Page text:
The devastation to Japan is unimaginable. Most of us have been riveted to our news sources, seeing horrendous photos of damage and destruction. But one angle some economists are beginning to ascertain are the ramifications of that disaster to us here in the U.S.
I’m not talking about radioactive fallout from the nuclear plants, I’m talking about the economic shake-up it is sure to deliver to our already weak and struggling economy.
John Talton of the Seattle Times (March 21, 2011) wrote an article titled A devastated Japan overwhelms conventional economic expectations where he states, “Exports will slow. Japan will not be the big buyer of U.S. Treasurys it has been in the past, and may indeed be forced to sell some of its holdings to pay for reconstruction.” He goes on to say that “This could have a destabilizing effect on the continuing trade and debt imbalances between America and Asia, and complicate the Federal Reserve's delicate effort to stimulate the economy without seeding dangerous inflation.”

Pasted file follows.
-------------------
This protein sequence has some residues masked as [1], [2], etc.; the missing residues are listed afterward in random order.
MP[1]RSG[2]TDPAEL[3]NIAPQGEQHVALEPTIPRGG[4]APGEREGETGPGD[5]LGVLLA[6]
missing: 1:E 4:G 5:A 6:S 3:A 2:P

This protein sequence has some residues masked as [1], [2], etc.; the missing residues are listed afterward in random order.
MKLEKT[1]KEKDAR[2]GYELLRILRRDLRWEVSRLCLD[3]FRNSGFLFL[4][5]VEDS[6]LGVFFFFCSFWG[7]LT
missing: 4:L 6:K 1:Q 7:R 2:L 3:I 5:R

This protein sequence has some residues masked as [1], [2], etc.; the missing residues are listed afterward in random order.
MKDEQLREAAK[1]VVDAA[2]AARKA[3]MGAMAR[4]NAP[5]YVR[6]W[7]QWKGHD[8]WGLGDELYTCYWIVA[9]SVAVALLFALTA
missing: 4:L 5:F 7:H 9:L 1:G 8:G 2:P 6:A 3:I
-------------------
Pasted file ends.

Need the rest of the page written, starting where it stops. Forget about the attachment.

USA Today (March 15, 2011) article Devastation in Japan could affect economies worldwide by By Gary Strauss, Mike Snider, Paul Davidson and Matt Krantz, states that “Already, the turmoil in Japan is affecting U.S. companies, investors and consumers, threatening disruptions in the flow of products and parts used to manufacture everything from Apple iPads to Sony televisions.” The article states that the Toyota plant in Kentucky has begun cutting overtime shifts over concern of supplies from Japan.
We truly are linked to nearly every nation on earth, some more than others. When disaster strikes, in whatever form it takes (terrorism, political/civil unrest, natural disasters, etc) it affects us. We can no longer sit back and watch, but there will certainly be some damage to ourselves.
The world is smaller now than it used to be.